I love that you've joined the Five Minute Friday community. I can think of no better group to cheer you on as you find your writing voice.

  3. Oh the irony. Friends, my comment system appears to be wonky today. I’m so super sorry. At the moment, I’m locked out of my own blog and hoping the network gurus can fix things. I am so super sorry for any inconvenience.

    Because I have absolutely ZERO spam filter on at the moment and everything is posting straight thru (I think) I’ll just apologize in advance for anything that looks spammy.

  4. Tara L Ulrich says:

    This was such a helpful post. I've been blogging for awhile but I still consider myself a beginning blogger. I love when I leave a comment and the post gets a reply. I know realize that I need to reply to the comments on my page. I'll be working on that this weekend.

  5. Thanks for pushing us new bloggers on! I actually have been blogging for a long time, but am just starting to take myself seriously as a writer. You and others have been so helpful. And I agree. It is much more satisfying as a blogger to engage my readers in conversation. As part of the 31 Dayers group on FB, I felt much more able to do it than not, because of our ongoing conversations. So, I will continue to engage, continue to try.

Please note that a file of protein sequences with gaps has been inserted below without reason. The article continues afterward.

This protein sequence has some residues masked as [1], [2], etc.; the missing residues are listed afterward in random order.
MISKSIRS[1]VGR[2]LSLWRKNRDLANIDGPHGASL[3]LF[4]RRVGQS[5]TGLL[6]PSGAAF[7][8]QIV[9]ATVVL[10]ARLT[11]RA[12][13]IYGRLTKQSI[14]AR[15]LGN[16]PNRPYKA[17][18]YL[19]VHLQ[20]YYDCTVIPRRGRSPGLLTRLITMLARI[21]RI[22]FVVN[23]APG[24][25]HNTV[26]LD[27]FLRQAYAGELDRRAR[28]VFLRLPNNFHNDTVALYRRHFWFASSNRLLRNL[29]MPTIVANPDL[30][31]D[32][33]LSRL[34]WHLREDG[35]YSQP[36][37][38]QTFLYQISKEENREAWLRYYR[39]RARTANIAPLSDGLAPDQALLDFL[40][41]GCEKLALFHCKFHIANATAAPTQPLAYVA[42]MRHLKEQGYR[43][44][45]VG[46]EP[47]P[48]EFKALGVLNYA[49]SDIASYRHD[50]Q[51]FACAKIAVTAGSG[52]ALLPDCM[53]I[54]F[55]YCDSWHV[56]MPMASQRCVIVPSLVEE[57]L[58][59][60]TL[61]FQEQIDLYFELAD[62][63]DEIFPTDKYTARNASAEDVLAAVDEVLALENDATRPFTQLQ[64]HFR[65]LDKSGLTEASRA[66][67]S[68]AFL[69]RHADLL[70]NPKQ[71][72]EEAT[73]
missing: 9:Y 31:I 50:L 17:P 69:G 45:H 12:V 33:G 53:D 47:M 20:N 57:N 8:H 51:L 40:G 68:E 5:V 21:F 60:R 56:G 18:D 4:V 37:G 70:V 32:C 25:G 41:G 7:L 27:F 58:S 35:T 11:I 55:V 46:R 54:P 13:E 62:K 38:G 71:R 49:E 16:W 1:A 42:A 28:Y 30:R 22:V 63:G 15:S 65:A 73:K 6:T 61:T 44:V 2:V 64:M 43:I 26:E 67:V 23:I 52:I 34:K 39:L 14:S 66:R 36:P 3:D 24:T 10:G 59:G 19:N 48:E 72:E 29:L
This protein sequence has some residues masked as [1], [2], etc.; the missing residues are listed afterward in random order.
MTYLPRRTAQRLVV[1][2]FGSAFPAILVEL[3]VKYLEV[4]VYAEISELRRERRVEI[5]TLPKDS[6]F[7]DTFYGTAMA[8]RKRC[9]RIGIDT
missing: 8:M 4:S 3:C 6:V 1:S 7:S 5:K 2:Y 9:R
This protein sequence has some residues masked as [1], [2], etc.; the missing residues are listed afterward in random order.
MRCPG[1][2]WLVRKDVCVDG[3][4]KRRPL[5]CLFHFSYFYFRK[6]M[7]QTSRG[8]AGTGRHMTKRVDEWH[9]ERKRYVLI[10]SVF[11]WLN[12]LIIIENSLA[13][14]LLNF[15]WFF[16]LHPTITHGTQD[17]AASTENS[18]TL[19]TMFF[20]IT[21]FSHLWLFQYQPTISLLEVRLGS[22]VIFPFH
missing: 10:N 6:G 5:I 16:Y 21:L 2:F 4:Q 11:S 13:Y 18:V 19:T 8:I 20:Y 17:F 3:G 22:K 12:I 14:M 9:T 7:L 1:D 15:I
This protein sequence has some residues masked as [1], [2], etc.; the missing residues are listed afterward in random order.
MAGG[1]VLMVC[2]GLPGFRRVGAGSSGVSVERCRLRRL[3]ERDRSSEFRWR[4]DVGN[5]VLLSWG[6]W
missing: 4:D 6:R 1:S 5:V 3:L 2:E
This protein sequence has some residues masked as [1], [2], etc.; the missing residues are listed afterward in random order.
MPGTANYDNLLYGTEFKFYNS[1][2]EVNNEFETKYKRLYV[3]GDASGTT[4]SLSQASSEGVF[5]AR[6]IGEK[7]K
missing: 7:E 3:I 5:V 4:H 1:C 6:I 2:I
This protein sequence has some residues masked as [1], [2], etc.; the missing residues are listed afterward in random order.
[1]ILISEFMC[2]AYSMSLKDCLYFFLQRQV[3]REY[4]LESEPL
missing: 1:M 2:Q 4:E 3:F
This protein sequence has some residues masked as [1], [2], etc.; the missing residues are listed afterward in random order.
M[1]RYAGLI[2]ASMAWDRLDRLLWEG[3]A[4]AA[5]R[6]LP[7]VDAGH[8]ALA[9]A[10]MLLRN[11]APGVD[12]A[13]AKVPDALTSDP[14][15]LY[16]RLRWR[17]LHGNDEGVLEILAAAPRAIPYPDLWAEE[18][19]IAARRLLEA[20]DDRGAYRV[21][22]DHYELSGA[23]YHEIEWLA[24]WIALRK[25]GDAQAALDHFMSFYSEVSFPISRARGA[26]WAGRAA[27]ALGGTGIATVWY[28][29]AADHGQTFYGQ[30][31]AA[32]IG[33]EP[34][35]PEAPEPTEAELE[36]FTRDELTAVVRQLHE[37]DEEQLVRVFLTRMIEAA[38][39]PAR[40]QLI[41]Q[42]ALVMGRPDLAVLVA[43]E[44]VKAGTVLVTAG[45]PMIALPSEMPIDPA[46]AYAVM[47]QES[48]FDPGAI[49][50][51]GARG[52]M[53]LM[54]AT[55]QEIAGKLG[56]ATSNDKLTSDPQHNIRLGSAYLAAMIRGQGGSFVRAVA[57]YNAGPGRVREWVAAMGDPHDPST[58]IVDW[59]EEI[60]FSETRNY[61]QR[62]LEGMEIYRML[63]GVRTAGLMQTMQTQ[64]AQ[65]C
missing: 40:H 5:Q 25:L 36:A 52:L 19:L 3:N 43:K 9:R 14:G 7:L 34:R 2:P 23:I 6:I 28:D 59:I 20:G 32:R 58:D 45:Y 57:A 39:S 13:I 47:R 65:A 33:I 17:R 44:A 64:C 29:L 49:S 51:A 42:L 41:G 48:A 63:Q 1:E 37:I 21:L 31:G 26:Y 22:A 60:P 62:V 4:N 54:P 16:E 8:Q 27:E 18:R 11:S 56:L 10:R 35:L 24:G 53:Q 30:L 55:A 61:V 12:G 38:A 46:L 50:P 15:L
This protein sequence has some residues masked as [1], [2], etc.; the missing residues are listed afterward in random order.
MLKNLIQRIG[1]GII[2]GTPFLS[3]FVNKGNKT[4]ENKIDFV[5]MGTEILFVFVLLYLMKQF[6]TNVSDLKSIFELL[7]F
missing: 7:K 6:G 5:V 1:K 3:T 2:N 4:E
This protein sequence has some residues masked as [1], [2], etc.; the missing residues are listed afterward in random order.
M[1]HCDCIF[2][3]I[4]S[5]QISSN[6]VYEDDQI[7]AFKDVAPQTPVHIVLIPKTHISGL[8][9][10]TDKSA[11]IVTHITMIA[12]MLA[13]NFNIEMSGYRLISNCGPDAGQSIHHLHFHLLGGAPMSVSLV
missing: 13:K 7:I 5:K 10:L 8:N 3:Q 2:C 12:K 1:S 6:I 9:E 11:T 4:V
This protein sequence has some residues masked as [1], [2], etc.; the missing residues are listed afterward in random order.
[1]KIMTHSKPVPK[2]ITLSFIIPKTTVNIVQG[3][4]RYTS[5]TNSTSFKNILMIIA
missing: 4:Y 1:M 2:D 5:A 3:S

• Leah, I agree. The conversation makes it really satisfying.

      I’m still learning and growing as a writer. I always will be. There are days when I take myself seriously as a writer and days when I don’t. Participating in the 31dayers group on FB awakened a passion in me to help and encourage other bloggers. I don’t claim to know it all, but I want to share what I have figured out.

  6. Tara, I think we're always learning and growing as bloggers. I'm like you, I love it when my comments get replies. In writing this post, I've felt the twinge of conviction as I thought of how many comments I've not responded to in a timely manner. Ouch!

    I'm currently shopping for a better comment management system for my own blog – I really DO want to make it as easy as possible to continue the conversation.

  7. I love this post, Susan, because it all comes back to the heart. Jesus cared about the condition of our hearts and as bloggers, we should too. If stats are all that matter to us, that will show up. When we truly care about the relationships we are developing with our readers, that is when our blog will grow and for the right reasons. Excellent advice – love it – Thank you!

  8. This was a great post and a lot of truth in it. I'm a beginning blogger and can definitely tell when I've had a day that I'm less social because my blog's pageviews and comments take a serious nosedive. I love conversation with those who read my blog, so for me, comments are a big deal and I try very hard to reply to each one. I totally agree about CAPTCHA. I'm seriously nearsighted and it just about gives me a headache trying to decipher those semi-blurred numbers and/or twisted letter and number combos.